Having had 10 years in recovery, sometimes I get cocky.
Maybe cocky is the wrong word. It’s more that the longer I’m in recovery, the harder it is to remember what it was like in those early days. I do remember that early on the idea of going without drinking forever seemed overwhelming and impossible, and that I was a more than a little curious how all those people who didn’t drink were able to be so damned content and happy all the time. It just seemed wrong!
I had this epiphany earlier this month when I competed in my first ever Ironman triathlon in Mont Tremblant, QC. Being a first timer, I was pretty overwhelmed when I saw the sheer number of competitors. I was completely convinced that everyone else there knew exactly what they were doing, and I was the only one who was wandering around lost. During those few days before the race, I was increasingly nervous about my ability to complete the entire 140.6 mile distance and was starting to doubt myself. Luckily for me there was the athlete’s dinner/meeting Friday night.
It was at that meeting where I learned that there were over 2700 racers from 20+ countries, ranging from elite professionals to first timers, with goals ranging from Kona qualification, to simply making the 17 hour cut-off. It was listening to Mike Reilly speak about the spirit of the Ironman which really drove home the points that; I wasn’t in this alone, there were thousands of people cheering me on, I had put in the training, I can only race my race, and most importantly this was the fun part. To me this was a lot like the very first AA meeting I went to, when I assumed that I was going to be completely different than everyone in the room, but although our stories were very different, we were all the same. It was at that very first meeting where I heard that everyone’s journey is unique to them, and the only recovery you can affect is your own – eerily similar.
It was at that moment that I knew I could do it. I just needed to race my race and have fun. I had my team of friends and family (spearheaded by my amazing wife Lauren, whose unwavering support of this adventure I could gush about for hours; perhaps that will be another blog!) I had a great attitude, and everything was lined up for an amazing day.
Honestly, until I was standing at the beach two days later with 2700 other people, unable to see the turn buoy for the 2.4 mile swim, I really felt that way. But seriously, I couldn’t see the buoy, it was just so far away…
But I snapped out of it. I stepped up the starting gate and dived in. I’m not going to delve into a full race report here but suffice it to say that during the race I modified the famous AA mantra from one day to one stroke/pedal/step at a time. I knew in my mind that every stroke, pedal or step took me closer to my goal. I also doubled down on the decision that I was going to really enjoy myself; I was going to soak in the atmosphere, I was going to laugh and sing along with the volunteers, I was going to give high 5’s, smile and have a blast - I was going to embrace the concept of power of positive thinking.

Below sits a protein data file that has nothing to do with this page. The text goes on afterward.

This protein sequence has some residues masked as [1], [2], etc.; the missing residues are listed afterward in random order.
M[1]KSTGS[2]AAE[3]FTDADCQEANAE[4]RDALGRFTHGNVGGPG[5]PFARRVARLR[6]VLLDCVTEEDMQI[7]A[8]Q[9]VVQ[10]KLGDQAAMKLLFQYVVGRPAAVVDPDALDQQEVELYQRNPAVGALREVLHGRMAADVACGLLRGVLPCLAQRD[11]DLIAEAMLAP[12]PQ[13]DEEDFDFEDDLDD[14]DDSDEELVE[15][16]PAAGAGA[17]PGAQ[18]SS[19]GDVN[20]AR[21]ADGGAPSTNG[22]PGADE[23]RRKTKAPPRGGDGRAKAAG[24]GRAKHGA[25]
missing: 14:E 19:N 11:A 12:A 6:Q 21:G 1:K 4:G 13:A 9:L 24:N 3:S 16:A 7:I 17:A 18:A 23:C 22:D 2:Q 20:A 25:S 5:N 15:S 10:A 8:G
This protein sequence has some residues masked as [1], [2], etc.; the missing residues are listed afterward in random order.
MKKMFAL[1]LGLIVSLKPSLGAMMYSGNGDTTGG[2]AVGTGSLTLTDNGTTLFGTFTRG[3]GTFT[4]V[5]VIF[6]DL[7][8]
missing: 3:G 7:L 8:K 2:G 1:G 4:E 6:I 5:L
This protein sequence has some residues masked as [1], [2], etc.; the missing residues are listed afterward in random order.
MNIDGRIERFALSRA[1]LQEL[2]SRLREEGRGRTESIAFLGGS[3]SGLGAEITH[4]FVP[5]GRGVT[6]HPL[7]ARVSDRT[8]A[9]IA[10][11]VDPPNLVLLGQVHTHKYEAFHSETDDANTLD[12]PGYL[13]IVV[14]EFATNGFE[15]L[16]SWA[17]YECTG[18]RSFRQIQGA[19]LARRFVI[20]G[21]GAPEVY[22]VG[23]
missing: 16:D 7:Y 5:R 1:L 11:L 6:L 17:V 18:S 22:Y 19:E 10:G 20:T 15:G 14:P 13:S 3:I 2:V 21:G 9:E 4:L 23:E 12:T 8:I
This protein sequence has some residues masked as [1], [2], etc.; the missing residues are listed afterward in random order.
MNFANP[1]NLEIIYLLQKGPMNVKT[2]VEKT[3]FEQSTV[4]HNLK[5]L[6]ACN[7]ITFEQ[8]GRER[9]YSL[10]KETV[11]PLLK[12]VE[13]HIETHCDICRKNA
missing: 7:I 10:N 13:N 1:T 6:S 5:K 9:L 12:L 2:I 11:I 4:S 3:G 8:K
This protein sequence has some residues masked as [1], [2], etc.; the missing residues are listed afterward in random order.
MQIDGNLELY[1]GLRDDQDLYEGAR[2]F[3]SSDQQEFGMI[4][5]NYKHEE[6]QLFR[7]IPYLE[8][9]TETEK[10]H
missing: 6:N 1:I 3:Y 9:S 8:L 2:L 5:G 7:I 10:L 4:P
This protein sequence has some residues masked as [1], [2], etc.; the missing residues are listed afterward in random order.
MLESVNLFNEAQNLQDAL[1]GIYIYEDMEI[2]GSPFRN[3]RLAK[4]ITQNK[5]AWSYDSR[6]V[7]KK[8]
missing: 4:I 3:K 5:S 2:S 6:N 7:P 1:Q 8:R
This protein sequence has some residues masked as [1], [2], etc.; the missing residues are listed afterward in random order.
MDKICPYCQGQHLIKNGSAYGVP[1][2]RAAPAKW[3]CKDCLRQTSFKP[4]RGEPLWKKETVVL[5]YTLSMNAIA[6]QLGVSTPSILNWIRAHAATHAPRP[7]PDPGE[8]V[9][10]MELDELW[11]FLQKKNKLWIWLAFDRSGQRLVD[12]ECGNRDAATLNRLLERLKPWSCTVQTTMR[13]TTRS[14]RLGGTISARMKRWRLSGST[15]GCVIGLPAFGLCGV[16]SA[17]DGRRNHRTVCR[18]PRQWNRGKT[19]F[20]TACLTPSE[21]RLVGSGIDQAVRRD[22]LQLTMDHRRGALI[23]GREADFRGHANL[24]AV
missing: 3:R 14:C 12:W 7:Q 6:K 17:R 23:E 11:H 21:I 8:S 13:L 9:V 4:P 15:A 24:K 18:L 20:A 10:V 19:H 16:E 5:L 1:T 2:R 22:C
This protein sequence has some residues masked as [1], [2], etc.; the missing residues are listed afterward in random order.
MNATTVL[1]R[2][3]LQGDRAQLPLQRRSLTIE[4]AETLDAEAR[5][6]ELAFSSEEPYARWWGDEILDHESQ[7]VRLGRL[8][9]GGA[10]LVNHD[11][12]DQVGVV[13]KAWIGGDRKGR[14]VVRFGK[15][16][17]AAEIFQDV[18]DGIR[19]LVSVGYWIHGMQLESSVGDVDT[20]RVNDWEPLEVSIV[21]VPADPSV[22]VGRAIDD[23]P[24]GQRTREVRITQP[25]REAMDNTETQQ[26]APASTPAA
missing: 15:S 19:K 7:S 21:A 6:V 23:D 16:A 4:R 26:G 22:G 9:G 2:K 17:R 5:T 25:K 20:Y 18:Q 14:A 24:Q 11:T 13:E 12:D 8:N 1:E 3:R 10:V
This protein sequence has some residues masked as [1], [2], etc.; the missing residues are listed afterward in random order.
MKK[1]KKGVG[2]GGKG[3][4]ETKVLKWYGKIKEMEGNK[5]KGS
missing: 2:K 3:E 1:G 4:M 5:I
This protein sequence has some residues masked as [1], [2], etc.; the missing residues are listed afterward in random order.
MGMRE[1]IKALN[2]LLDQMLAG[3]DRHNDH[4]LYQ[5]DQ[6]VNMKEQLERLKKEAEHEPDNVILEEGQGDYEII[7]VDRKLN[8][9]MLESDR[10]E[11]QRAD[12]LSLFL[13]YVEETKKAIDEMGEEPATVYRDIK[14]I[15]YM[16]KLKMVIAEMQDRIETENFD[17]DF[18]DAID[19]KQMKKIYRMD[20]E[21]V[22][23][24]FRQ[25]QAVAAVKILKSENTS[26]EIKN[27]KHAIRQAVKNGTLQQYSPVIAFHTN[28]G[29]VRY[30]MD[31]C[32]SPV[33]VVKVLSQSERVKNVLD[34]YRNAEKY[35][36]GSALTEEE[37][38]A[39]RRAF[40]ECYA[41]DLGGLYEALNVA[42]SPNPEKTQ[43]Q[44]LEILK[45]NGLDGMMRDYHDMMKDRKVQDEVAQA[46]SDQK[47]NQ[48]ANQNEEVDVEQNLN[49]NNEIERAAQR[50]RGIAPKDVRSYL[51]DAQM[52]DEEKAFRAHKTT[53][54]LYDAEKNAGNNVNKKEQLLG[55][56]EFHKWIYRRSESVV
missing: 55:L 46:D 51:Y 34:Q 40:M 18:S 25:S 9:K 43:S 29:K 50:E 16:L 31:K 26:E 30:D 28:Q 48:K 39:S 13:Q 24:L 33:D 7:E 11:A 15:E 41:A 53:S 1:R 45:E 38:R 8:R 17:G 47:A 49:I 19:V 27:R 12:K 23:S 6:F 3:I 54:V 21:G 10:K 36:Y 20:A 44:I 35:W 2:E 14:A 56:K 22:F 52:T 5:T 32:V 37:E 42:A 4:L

As I crossed the finish line arms up and heard Mike Reilly say my name, I knew I had an awesome race. When Iz, Finn and Lauren gave me some of the biggest hugs I had ever received, I knew I had an awesome race. Crying in Lauren's arms at the end, I knew I had an awesome race, When I saw the string of congratulatory texts and Facebook posts from friends and family, including both Alex and Nicole both posting on the social media what a bad ass their Dad is, I knew I had an awesome race.
And yes, seriously, I had fun.
So, what’s the takeaway, and how does this tie into Loeta?
The biggest take away is that It was good for me to be a first timer; for me to be forced to listen to my own advice I dole out in my consulting practice, and for me to be refreshed as to what it feels like to be a beginner. It gave me a new-found respect not only for the clients I’m working with who are struggling to adapt to life without drugs or alcohol, but also those who are simply adapting to a new way of life, whose sense of what is normal is completely new.
While I’ve always known this, what was reinforced for me a few weeks ago is that it takes a strong person to embrace the unknown and have had faith in themselves to truly take life one day at a time.
Bar Clarke has been working with families for 30 years. He uses his knowledge of family dynamics coupled with his own personal struggles to help families find a new path